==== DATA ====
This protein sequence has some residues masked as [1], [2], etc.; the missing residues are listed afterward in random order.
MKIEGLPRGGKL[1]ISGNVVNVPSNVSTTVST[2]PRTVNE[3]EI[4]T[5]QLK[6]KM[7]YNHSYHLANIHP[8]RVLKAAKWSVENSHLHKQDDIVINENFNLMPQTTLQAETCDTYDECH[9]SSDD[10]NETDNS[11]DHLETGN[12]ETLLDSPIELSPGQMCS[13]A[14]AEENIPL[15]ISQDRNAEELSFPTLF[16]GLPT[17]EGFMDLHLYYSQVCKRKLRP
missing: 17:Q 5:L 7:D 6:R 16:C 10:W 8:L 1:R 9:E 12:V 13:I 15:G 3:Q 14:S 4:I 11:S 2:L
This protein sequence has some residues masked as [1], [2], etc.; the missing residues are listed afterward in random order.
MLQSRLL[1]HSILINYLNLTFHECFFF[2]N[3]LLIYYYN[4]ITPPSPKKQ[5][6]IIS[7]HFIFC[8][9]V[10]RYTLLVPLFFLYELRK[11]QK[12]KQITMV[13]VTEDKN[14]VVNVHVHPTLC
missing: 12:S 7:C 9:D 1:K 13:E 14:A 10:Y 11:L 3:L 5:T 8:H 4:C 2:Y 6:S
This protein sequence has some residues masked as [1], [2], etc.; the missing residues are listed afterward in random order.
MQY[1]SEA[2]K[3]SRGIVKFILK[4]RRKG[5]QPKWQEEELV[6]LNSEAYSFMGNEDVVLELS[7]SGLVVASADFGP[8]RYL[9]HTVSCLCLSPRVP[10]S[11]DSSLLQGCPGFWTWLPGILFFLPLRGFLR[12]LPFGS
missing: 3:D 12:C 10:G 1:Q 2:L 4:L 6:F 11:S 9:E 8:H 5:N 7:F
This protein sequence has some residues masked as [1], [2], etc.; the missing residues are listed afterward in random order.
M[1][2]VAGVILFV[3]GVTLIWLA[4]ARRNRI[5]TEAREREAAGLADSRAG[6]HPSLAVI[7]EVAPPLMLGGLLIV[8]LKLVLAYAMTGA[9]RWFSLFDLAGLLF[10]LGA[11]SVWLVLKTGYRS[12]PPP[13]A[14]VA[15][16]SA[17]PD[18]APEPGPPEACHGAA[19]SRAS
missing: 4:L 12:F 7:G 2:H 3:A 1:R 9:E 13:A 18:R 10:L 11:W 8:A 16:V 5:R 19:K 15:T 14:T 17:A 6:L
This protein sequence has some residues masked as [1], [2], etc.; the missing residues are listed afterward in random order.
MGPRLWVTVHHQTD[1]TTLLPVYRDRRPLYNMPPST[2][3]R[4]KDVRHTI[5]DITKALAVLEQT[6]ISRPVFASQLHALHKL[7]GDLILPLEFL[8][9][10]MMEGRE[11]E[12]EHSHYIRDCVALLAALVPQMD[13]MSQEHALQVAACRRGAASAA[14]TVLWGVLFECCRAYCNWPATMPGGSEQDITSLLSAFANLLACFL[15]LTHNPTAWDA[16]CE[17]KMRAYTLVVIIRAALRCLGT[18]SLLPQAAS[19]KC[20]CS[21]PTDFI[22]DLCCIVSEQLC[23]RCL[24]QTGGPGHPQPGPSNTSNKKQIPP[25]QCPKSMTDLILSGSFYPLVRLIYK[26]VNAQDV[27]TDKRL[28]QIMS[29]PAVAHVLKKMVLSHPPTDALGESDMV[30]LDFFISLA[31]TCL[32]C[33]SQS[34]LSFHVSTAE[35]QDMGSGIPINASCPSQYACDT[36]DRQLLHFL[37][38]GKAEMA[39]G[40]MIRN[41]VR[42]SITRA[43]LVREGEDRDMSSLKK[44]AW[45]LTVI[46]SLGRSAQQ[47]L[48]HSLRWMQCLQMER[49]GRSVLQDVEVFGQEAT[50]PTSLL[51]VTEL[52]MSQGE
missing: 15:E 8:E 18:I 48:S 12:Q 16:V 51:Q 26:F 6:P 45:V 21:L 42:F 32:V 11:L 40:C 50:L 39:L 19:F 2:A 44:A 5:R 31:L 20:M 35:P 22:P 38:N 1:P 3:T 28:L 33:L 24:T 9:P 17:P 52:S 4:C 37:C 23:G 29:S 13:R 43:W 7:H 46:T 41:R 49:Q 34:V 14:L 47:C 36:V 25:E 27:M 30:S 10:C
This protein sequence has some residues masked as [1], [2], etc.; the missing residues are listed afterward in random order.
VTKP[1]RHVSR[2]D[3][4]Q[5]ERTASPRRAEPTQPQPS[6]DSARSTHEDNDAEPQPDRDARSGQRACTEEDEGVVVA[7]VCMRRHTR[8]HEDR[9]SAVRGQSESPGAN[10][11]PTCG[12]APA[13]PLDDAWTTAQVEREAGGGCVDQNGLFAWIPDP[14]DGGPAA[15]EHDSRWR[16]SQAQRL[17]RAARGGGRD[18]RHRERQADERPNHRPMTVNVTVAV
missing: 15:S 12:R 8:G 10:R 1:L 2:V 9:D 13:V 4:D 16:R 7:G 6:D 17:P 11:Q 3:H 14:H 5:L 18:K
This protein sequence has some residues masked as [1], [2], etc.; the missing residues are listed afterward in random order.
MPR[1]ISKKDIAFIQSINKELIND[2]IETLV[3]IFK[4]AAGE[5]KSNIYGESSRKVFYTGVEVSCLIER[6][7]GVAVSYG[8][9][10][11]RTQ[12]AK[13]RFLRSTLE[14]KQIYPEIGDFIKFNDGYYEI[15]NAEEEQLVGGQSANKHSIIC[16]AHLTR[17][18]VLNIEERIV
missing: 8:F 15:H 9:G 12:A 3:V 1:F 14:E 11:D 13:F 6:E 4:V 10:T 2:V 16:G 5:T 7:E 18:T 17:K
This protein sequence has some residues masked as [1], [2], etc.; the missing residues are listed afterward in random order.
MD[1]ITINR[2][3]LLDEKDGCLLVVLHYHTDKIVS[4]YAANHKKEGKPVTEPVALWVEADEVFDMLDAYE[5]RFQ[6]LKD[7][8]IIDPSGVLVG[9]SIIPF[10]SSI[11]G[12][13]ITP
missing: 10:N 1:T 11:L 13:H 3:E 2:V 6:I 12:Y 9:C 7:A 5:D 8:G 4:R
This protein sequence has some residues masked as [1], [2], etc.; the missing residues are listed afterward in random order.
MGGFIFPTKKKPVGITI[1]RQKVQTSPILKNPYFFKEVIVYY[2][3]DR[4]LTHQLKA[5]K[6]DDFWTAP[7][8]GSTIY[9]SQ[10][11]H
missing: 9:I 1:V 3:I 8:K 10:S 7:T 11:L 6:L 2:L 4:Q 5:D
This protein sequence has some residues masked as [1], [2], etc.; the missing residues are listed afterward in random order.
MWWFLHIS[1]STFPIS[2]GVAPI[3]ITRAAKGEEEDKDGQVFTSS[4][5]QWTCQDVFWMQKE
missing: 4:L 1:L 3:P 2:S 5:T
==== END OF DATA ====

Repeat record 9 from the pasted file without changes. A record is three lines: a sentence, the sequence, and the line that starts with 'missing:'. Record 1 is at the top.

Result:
This protein sequence has some residues masked as [1], [2], etc.; the missing residues are listed afterward in random order.
MGGFIFPTKKKPVGITI[1]RQKVQTSPILKNPYFFKEVIVYY[2][3]DR[4]LTHQLKA[5]K[6]DDFWTAP[7][8]GSTIY[9]SQ[10][11]H
missing: 9:I 1:V 3:I 8:K 10:S 7:T 11:L 6:L 2:L 4:Q 5:D